The acronym on everyones lips in Xiamen these past few weeks is brics. It stands for Brazil, Russia, India, China and South Africa.

Why and how these five random countries decided to team up is anyones guess (because I don’t care enough to Google it) but as the presidents from these five countries were descending on my city (including Xi Jinping and Putin as well as several other countries like Mexico), let’s just say, shit got real.


The first I heard about it was maybe six-months ago when a student told me “Maybe we won’t have school in September.”

“Why?” I asked.

“Because of that meeting.”

“What meeting? Why would we not have school?” I asked intrigued.

“Lots of people will come here including the president.”

Last year Hangzhou, my former hometown, hosted the G20 conference. As I still have lots of friends who live there I got many detailed accounts of the insane security measures the city was taking including shutting down polluting factories for weeks to have fresh air, stopping all mail from arriving and calling in tens of thousands of soldiers.

“Surely, this is a smaller meeting,” I said to myself. “It can’t be as bad as that.”

When will I stop underestimating the government?

First I saw only improvements. Remember the typhoon we had about a year ago? Well, Xiamen needed a nature makeover due to the loss of trees and this gave the city the cash influx to make it a reality.

Downtown Xiamen

Also, the city has been building new highways and a subway which has made the past few years of driving pretty miserable. I heard everything was going to be done by this meeting cause when guests come over you gotta have the renovation finished and mopped the floor, right?

Then the bad came. It started off small, when several months ago apartments rented on airbnb were looking for long-term tenants. Turns out airbnb was banned in Xiamen. I was refused from a massage place because I didn’t have my passport on me. All businesses were scrutinized and illegal ones were closed (no more “happy ending” massage places.) All sports and club activities were stopped for weeks and when the police checks were put in place traveling around the city became a real annoyance. You could expect an ID check at any time both while walking or driving.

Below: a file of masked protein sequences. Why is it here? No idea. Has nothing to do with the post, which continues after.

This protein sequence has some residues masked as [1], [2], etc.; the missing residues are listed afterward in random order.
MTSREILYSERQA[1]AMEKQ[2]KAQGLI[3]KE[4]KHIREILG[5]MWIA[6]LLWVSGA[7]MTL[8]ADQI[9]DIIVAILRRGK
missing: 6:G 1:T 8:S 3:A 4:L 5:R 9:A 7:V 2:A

Of course most people left the city or stayed home just to avoid it.

Despite all this, or because of it, the city became a really nice place to be. With many businesses forced to close for a few week, students asked not to come back early and half of all cars off the roads, Xiamen became a quiet and peaceful city. Some of my co-workers and I joked that there should be martial law all the time. Customs at the airport was courteous and quick, taxi drivers were polite (and had clean-ish cars) there was no rush hour traffic and you could always find a seat on any bus. With all those benefits, who cares if the cops come to your house at 10pm to check your papers, right? *cough*

Meanwhile, by all accounts the meeting went well. A lot of my Chinese friends are swelling with pride as Xiamen is taking the lion’s share of media attention across the nation. Our school was featured on CCTV (Chinese network TV) and my WeChat was filled with people talking about “beautiful Xiamen.” (Y’all know I’m a total Xiamen fan and fully agree.)

A shot of my school on the news. This is really how pretty it looked in real life. The lighting is on fleek. The lower building on the right is where I have class.

Many of my students also volunteered to work at the conference. They had to stay in school all summer and had months of training beforehand. I spoke with a reporter covering the event and she said that not only did the student volunteers have excellent English they were more outgoing than she had seen at other conferences. I like to think it was my students who helped her.

The student volunteers from the English department at my school.

But all things must end. The extra security at my school has been dismantled, and the soldiers bunking here have marched out. The buses again are packed and rush hour is just as messy as before. There are some lasting effects of the conference though, the street beautification and the subway is nearing completion months ahead of schedule. And a general sense of pride from local people at being in the spotlight for a bit.

I’m happy things are going back to normal but it was kinda fun while it lasted. It was like a long drawn out snow day or something. Definitely troublesome, but something different and new and bearable for a short while.

But we’re back to business now. Classes start on monday!


Adam · September 8, 2017 at 10:28 pm

I heard also about how everyone was solicited to keep the streets clean … It was a good thing to try to educate people… what’s up now ? Everyone just reversed back to trashing the place like there is no tomorrow ? 😀

Becky · September 26, 2017 at 3:04 am

Basically! Haha. Almost immediately after all the cars and sellers and ads and garbage came roaring back.

Aiyuan · December 2, 2017 at 1:42 pm

Hahaha! Typical Chinese tradition. Enjoy your Chinese time!

Jesterleigh · February 10, 2018 at 4:13 am

Your school is beautiful.

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